In north west Lincolnshire there's a district known as "The Isle of Axholme". Long ago, when effective land drainage techniques were in their infancy, the area was literally an island - surrounded by rivers and watery marshes. To get on to the Isle of Axholme or off it you needed a boat or a particularly dry summer. Shirley was born on the Isle of Axholme - in the southern part - where her father was a farmer - so I knew that part of the island well.
However, I was very unfamiliar with the northern part so last week I went there - the same day I snapped those sad village pubs. Above you can see one of the drains developed by Dutch engineers in medieval times. It's called Boating Dike.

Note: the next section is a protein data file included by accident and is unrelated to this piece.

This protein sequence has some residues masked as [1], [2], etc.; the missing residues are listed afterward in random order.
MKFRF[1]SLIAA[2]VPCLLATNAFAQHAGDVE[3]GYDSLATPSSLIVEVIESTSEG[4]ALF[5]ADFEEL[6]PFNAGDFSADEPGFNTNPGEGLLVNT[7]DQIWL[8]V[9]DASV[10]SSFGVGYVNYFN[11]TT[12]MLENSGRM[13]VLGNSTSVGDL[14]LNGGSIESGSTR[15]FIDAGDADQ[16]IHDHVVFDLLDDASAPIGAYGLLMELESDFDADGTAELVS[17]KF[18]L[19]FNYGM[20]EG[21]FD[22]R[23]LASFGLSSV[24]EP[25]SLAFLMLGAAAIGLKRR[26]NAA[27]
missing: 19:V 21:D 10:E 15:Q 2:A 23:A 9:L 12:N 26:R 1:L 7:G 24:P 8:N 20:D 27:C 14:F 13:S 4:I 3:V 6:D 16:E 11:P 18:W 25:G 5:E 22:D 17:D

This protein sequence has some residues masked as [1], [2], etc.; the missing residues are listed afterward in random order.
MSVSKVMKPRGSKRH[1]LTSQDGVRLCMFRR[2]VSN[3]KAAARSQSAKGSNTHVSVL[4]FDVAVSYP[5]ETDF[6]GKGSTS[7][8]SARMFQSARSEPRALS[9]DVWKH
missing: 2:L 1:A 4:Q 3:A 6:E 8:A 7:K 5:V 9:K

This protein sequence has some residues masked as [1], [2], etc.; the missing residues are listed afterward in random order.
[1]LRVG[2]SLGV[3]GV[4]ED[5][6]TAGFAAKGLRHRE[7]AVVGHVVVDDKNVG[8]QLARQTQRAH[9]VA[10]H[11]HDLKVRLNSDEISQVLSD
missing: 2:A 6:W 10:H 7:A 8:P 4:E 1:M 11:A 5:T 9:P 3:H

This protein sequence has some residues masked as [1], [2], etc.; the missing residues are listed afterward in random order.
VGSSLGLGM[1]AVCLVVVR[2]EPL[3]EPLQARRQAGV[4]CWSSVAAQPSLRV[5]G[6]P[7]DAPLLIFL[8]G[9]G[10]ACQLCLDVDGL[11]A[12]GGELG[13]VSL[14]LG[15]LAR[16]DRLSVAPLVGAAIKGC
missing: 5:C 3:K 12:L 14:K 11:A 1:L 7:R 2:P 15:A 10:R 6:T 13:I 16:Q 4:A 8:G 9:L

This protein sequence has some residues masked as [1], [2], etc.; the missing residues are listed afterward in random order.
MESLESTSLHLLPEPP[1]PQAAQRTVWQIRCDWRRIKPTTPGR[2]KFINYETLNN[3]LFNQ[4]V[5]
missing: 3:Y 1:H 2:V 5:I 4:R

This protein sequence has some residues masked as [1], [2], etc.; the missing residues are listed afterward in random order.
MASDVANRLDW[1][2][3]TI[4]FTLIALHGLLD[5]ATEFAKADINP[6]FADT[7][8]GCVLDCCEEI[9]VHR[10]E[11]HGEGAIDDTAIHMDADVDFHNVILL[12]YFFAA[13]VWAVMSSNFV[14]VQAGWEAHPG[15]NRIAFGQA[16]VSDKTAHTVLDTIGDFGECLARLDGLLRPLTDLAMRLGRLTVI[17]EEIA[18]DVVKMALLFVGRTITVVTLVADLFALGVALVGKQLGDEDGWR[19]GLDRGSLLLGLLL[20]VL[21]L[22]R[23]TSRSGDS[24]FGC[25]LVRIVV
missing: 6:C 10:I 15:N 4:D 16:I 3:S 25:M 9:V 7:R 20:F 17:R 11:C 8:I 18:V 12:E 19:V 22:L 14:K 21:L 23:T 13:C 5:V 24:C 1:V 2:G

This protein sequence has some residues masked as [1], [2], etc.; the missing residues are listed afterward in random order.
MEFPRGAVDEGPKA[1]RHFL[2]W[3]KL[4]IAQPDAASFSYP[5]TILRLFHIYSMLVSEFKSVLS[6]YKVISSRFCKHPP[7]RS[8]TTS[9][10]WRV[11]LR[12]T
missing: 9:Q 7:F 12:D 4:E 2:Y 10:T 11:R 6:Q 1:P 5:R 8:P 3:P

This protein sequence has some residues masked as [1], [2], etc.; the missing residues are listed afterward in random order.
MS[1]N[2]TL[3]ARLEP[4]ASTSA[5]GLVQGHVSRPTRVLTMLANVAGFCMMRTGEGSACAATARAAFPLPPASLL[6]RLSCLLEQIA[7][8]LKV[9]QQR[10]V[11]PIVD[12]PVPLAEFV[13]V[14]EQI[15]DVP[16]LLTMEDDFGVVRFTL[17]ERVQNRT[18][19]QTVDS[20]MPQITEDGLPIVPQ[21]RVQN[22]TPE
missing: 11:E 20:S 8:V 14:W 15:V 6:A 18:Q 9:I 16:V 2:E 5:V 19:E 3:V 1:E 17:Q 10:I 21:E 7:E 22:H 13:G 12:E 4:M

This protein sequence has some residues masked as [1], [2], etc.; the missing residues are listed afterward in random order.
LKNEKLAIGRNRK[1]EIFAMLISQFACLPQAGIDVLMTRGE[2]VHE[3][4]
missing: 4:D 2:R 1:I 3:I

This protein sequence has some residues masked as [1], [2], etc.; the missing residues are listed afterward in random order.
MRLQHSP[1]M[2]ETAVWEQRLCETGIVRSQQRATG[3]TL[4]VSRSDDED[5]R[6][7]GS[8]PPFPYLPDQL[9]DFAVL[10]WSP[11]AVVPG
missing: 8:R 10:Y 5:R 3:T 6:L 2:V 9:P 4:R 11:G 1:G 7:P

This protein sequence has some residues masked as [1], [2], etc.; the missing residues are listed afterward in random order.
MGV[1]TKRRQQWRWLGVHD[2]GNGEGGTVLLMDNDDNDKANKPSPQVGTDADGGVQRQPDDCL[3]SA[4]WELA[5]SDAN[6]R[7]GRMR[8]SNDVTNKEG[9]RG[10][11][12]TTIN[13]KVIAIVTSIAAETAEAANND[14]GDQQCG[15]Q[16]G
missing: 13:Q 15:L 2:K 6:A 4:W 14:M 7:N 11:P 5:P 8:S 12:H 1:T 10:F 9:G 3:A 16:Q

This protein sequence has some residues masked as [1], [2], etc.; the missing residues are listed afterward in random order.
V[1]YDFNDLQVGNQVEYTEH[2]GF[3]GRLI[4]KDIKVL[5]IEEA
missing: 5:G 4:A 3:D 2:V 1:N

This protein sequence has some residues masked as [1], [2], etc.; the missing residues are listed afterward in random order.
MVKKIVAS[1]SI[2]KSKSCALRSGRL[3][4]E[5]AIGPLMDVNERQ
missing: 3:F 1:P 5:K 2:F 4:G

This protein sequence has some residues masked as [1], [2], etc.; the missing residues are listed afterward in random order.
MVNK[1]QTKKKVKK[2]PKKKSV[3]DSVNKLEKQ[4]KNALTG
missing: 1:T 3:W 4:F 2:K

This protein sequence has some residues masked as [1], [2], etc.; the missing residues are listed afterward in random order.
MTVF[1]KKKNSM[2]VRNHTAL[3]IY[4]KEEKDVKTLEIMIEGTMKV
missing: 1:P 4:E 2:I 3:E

Below, an old chapel near Crook o' Moor Farm. Not so long ago it was derelict but thankfully somebody has had it converted into a house. In past times, the rich farmland would have been worked by a veritable army of agricultural labourers so the chapel would have been thronging on Sundays.
The church below is St Oswald's in Crowle. The land at Crowle rose a few feet higher than the surrounding fields so it was a sensible location for the most significant settlement in the northern part of the Isle of Axholme. Some parts of the church predate the Norman invasion of 1066 and as there are no stone quarries for miles around, it would have taken an enormous effort to import the stones - on rafts or sailing barges.